Thanksgiving Day Prayer
by Walter Rauschenbusch (1861–1918)
For the wide sky and the blessed sun,
For the salt sea and the running water,
For the everlasting hills
And the never-resting winds,
For trees and the common grass underfoot.
We thank you for our senses
By which we hear the songs of birds,
And see the splendor of the summer fields,
And taste of the autumn fruits,
And rejoice in the feel of the snow,
And smell the breath of the spring.
Grant us a heart wide open to all this beauty;
And save our souls from being so blind
That we pass unseeing
When even the common thornbush
Is aflame with your glory,
O God our creator,
Who lives and reigns for ever and ever.
Do you remember #sharethegift from last Christmas? It was the church’s social media campaign–I think it’s a nice reminder to keep Christ at the center of Christmas, a great way for all of us to share goodness, and a cool way to join with other Mormons to share testimony. In short, I love these kinds of initiatives especially when Christ is the message.
The Christmas theme (and hashtag) for 2015 is A Savior is Born. There will be a video, gifs, and printables at christmas.mormon.org at the end of the week. I put together a service countdown advent already, but I wanted a super simple coloring page for my Primary kids as well. The simple page I created above is available below. There are two per page, designed to be cut in half.
Merry Christmas, friends!
I’m looking forward to the campaign the church is putting together for Christmas this year: follow along with the hashtag #asaviorisborn. There’s a new video that drops on November 29th, and they’re hoping we’ll use the hashtag on social media–a lot like last year’s #sharethegift. The video and printables will all be found at christmas.mormon.org at the end of the week.
I liked helping our Primary get involved in last years campaign! I think it’s cool for the kids to see how they can participate in a worldwide faith initiative. Their willingness to help can also encourage their families to participate.
Also, I’ve been thinking about doing a service advent. So I’ve merged these two ideas by combining the #asaviorisborn campaign with a service paper chain. Part of the campaign is meant to encourage us all to do something good because of Him. Hopefully the service advent will give everyone lots of ideas of some simple but positive things to do!
I formatted the image above in a couple of different sizes, depending on just how many paper chains you’re making and how much ink you’d like to use! The image is from lds.org and I just layered the title and the scripture Isaiah 9:6 over the top.
Below you’ll also find an easy printable with 25 simple service activities most children could do on their own. Just print the three pages, cut them into 1 inch strips and staple them together into a chain.
You can download the images at different sizes: a large 1 per page, 2 per page, or 6 per page (perfect for a Primary or Sunday school class).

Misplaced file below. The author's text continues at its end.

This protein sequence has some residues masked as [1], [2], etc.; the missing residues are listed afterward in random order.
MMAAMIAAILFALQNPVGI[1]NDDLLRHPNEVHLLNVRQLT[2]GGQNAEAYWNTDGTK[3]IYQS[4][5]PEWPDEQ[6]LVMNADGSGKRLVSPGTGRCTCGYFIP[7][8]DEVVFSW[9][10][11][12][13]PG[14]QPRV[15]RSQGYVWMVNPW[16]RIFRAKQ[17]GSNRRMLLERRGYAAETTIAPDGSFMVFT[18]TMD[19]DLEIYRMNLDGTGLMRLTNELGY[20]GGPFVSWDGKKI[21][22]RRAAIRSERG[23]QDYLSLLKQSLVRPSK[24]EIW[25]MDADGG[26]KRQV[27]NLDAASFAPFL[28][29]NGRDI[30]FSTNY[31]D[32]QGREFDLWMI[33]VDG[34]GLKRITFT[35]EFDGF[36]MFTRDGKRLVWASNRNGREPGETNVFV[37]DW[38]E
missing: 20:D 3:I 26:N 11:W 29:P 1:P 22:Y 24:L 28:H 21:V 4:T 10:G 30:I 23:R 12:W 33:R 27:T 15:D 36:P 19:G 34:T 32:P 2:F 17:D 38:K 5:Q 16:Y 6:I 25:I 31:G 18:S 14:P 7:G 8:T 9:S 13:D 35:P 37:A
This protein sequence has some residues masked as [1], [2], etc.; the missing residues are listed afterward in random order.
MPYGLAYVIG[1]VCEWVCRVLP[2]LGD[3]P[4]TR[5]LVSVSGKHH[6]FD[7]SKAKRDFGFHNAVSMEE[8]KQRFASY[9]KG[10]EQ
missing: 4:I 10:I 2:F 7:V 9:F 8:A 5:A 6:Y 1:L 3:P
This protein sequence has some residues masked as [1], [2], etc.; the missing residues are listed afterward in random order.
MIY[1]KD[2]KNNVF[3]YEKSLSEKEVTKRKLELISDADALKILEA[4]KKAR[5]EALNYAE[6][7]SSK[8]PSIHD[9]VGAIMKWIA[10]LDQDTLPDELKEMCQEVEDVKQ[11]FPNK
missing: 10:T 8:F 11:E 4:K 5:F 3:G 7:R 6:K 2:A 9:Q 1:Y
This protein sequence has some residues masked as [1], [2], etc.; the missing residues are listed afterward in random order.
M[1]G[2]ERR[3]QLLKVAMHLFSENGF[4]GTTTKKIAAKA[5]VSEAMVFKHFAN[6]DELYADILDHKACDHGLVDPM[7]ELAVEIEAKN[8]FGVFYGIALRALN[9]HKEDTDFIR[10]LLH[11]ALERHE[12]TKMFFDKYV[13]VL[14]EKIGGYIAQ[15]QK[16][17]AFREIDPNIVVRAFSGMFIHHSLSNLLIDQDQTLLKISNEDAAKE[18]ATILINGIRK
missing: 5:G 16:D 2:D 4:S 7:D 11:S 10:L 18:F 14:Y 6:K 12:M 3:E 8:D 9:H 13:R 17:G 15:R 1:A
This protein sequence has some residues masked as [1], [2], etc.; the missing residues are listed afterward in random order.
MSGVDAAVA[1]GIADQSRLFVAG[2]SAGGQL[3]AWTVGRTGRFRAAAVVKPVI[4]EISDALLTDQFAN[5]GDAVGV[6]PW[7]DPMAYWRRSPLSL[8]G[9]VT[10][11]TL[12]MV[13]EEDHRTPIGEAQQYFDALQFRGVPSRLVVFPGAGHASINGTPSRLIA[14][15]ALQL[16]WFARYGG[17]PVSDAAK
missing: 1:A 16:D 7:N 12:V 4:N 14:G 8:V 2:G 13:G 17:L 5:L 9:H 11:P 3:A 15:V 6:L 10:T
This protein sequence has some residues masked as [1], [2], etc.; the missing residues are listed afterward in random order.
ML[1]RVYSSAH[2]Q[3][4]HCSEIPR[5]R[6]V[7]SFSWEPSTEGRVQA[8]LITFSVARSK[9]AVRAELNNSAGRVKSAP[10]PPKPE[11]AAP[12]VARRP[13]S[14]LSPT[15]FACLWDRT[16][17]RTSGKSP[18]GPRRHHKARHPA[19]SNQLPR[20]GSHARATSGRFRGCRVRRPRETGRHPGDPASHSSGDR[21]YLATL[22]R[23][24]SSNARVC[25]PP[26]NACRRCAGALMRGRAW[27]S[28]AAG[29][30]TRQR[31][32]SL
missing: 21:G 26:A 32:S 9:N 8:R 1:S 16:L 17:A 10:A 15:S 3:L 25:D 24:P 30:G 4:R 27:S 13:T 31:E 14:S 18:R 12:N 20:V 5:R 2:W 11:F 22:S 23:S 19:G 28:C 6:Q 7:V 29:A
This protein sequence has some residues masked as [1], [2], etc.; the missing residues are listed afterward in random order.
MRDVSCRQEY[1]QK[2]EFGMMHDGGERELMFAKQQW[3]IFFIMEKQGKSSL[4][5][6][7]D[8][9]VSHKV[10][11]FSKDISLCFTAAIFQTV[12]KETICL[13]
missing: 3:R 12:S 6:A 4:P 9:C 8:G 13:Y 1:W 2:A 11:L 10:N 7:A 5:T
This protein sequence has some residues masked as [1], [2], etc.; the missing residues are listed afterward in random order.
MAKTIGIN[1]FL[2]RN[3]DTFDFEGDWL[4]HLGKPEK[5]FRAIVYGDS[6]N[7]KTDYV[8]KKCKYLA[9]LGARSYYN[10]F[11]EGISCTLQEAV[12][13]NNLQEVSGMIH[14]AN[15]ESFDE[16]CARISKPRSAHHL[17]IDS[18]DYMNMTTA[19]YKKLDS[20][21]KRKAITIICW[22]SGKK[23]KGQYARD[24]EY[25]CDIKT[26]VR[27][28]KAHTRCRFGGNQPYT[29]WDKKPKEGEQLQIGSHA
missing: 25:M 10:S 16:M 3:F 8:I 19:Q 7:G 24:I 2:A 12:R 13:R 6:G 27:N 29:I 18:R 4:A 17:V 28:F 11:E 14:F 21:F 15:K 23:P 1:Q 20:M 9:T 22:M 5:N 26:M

Please note on this six-per-page version the margins are very small. When I print at FedEx, this PDF would work great, but my home printer would not print to the edges, so be aware and print with care.
There are 25 slips in the paper chain, designed to be started on the first day of December and running through December 25th. They are numbered so you can keep them in order. You’re meant to cut 1/2 inch margin off the top and bottom, and then cut each slip one inch tall.
You can attach the image directly to the paper chain, but I think they look great mounted on a nice card stock border. On the one I tested out below, I punched a hole punch at the top and cut a slit with an Xacto knife on the bottom to make it easy to attach the last advent chain.
I am excited to share a fun Book of Mormon based Primary activity that would be perfect for the 2016 theme “I Know the Scriptures are True.” My dear friend Anita shared this Book of Mormon activity that she organized for her ward after their Primary read the Book of Mormon last year. She spent the year checking in with the kids as they embarked on their Journey to the Promised Land, using a poster and gold stars to help track their progress.
At the end of the year they held a Golden Plates Party. The invitations were inside an outline of golden plates and the text (so clever!): And it came to pass that a proclamation went out for the Green Valley* Ward Primary Golden Plates Party! It will be held on the twenty-first day of the eleventh month, from 6-8 pm at the church. Scripture costumes welcome.
*Ward name changed
Anita’s family member had printed these amazing scripture standees for a Book of Mormon production, so they were able to use them for their activity! They look so great. But if you look at the photos she shared, you’ll notice that they used Book of Mormon themed Gospel Art images around the walls too. Other decorations included palm trees, a tent canopy, and a wooden tower for King Benjamin’s speech!
After the children arrived they had someone role-playing King Benjamin address the group from his tower, reading from Mosiah.
Then they split into three groups, the Nephites, Laminates, and Zoramites! The kids rotated between three classes.
- Captain Moroni, where the kids wrote a title of liberty with fabric markers and a pole.
- Anti-Nephi-Lehi’s to hear Ammon’s story and then bury weapons. They used a wooden sword, box, popsicle sticks for “weapons” for each of the children to bury.
- Mormon where they wrote their testimony on plates (gold poster paper).